Sir John Reith: I am sorry to say that I heard only the second part of the hon. Gentleman's Question, but from what I heard I can agree that we will do it wherever we can.
Sir John Reith: I was not aware that trained British journalists were not being given their fair share of the work and I shall be glad to look into the matter. If it is the case I shall be glad to consider what can be done to rectify the matter.
Sir John Reith: Yes, Sir, this is being done by all available means and as fully as possible.
Sir John Reith: Yes, that is so. I do not know whether the hon. Gentleman would care to see them, but I am willing to bring to the House a packet of the pamphlets dealing with such questions as he mentions, and also with recent broadcasts.
Sir John Reith: The British Broadcasting Corporation is subject in its foreign broadcasts to the normal censorship requirements applying also to the Press. As to the second part of the Question, all machinery is frequently under review and on the whole it operates satisfactorily.
Sir John Reith: Comments, corrections and denials with regard to untrue statements are made in official communiqués, in information suppled to the Press on inquiry, or at Press Conferences, and in broadcast news bulletins and talks. There is a special section of the Ministry whose duty it is to watch for false statements put about by the enemy or otherwise and to supply the true facts at any hour of the day...
Sir John Reith: Yes, Sir. I will try to have that done.
Sir John Reith: Yes, Sir. German claims are so exaggerated as to evoke sarcastic comment in neutral countries. Special machinery exists in the Ministry for dealing with enemy misstatements. When these are not designed to elicit valuable information immediate corrections are issued through channels which assure wide publicity, especially in South-East Europe. A number of such statements have been issued in...
Sir John Reith: Yes, Sir, though I should like to assure the hon. Member that it is the practice of the British Broadcasting Corporation to emphasise, where necessary, that particular reports are unconfirmed and should be treated with reserve. The effect of an inaccurate rumour can best be counteracted by the publication of an ample supply of truthful information, and this it is our constant endeavour to secure.
Sir John Reith: I think I indicated to the hon. Gentleman that the B.B.C. do, in fact, when broadcasting a report which is not confirmed, indicate quite clearly that that is so. I am sure that the B.B.C. are fully alive to the dangers to which the hon. Member refers.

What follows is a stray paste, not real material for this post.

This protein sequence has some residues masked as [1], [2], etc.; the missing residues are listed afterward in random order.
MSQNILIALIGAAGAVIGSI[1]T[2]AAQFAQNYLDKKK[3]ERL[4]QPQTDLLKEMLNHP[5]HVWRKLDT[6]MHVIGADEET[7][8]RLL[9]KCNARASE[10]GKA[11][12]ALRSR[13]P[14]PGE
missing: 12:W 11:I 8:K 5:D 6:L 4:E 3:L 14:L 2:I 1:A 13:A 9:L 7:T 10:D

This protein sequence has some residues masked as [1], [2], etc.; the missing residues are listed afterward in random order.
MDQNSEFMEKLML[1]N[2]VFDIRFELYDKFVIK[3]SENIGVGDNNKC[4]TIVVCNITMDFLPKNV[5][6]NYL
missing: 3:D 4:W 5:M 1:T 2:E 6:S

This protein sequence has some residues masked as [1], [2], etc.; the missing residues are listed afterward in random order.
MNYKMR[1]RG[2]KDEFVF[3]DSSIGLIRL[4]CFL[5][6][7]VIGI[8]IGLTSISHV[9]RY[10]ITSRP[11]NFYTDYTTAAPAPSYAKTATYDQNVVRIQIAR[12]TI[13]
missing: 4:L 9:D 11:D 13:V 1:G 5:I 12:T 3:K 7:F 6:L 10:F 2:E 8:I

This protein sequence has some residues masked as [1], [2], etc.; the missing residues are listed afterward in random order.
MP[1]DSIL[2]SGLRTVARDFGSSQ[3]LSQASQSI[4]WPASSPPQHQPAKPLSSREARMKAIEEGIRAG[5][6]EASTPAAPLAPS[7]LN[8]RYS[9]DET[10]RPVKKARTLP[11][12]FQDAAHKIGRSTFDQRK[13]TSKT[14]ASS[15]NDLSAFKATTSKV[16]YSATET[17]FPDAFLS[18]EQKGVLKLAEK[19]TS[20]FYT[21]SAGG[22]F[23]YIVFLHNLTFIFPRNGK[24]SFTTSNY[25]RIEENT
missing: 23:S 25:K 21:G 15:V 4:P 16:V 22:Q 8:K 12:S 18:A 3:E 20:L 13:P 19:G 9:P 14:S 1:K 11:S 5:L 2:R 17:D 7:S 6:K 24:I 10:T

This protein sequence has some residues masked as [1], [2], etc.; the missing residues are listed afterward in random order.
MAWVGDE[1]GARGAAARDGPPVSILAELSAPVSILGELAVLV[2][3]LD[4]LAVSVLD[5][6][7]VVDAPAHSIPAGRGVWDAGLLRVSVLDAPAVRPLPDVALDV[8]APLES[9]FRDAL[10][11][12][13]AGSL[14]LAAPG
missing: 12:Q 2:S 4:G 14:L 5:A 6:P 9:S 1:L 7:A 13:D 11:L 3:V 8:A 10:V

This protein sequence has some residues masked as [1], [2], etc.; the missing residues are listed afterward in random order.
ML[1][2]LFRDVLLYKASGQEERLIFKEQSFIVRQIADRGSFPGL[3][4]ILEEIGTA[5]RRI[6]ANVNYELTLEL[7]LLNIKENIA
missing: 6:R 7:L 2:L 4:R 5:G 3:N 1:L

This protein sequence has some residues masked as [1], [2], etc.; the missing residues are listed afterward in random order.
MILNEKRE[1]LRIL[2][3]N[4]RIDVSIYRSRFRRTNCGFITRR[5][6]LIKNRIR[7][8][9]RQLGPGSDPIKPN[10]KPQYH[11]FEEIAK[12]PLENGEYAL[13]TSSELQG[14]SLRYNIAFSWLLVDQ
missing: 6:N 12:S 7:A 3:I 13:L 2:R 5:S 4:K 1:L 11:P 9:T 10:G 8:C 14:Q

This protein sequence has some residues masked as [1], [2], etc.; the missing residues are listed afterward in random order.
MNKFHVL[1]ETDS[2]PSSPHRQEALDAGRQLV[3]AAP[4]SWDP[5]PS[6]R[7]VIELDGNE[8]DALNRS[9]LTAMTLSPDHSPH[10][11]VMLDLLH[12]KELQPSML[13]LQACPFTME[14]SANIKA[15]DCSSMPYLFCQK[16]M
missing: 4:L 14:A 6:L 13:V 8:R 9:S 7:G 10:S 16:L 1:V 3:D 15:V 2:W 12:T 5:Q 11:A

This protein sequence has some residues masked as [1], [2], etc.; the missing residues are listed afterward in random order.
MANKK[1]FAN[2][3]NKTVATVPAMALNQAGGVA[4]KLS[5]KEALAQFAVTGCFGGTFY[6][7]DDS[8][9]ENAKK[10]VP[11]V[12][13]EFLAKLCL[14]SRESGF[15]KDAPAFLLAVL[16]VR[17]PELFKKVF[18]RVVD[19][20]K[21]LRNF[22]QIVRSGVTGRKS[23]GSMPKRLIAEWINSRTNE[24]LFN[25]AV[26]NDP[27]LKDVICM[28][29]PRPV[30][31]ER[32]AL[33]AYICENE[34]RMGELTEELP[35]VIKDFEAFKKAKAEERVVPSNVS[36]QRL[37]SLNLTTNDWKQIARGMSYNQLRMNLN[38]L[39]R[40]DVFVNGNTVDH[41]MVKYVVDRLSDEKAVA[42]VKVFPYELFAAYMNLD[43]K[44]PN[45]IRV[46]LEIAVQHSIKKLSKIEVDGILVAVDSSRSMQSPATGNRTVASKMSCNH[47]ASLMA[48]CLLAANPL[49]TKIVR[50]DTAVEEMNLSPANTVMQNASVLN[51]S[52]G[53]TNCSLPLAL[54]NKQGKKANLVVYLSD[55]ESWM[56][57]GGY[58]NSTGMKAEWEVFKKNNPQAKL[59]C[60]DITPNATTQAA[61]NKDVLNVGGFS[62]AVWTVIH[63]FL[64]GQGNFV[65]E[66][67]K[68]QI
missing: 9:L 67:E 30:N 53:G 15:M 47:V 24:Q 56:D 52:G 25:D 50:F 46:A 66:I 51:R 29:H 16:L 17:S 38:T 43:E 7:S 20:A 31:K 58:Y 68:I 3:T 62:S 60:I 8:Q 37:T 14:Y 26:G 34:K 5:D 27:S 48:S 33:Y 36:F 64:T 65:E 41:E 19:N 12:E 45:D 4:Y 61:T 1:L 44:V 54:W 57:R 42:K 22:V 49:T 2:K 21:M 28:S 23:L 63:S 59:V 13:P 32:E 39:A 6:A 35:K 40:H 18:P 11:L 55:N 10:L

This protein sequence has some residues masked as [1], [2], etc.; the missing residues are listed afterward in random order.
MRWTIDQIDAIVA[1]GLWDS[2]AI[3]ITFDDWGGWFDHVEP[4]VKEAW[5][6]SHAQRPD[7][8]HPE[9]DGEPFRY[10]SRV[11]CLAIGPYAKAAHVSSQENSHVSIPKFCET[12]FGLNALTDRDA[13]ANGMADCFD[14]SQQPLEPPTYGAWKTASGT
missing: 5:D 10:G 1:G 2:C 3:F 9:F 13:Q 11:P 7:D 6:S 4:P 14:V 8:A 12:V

Sir John Reith: I should like to assure hon. Members that the B.B.C. are at great pains to secure confirmation or otherwise of news before it is broadcast.
Sir John Reith: The Germans are, indeed, endeavouring to influence the Cubans in their favour, but my information about the effect of their propaganda does not quite accord with that of the hon. Member. If he has evidence which would help us I should be very glad to have it. As to the second part of the Question, we are making our own case known in Cuba, but this is not a matter in which we can properly...
Sir John Reith: No, Sir; in fact I did not know that, and I am glad of the information.
Sir John Reith: Seventy-two photographs of operations in Norway have so far been received and distributed by the Ministry, of which 21 were taken by professional photographers officially employed by the War Office, and the rest by Service personnel in the course of Service duties. Other negatives supplied were unsuitable for issue. The arrangements for obtaining these photographs were described by my hon....
Sir John Reith: I agree with the hon. Member and the matter is under discussion with the Service Ministers.
Sir John Reith: No, Sir.
Sir John Reith: I understand the purport of the Question and I will consider it with my Noble Friend the Secretary of State for Foreign Affairs.
Sir John Reith: I would refer my hon. Friend to the answers given on 20th March to the hon. and gallant Member for Peebles (Captain Ramsay) and on 3rd April to the hon. Member for Putney (Mr. M. Samuel). This is a German station, located eastward of this country. The enemy propaganda emanating from it, together with that from other German sources, is countered in many ways. It would obviously be difficult to...
Sir John Reith: Yes, Sir. I will ask the British Broadcasting Corporation to make that clear.
Sir John Reith: I would ask my hon. Friend to be kind enough to await the statement which the Prime Minister will make later this afternoon.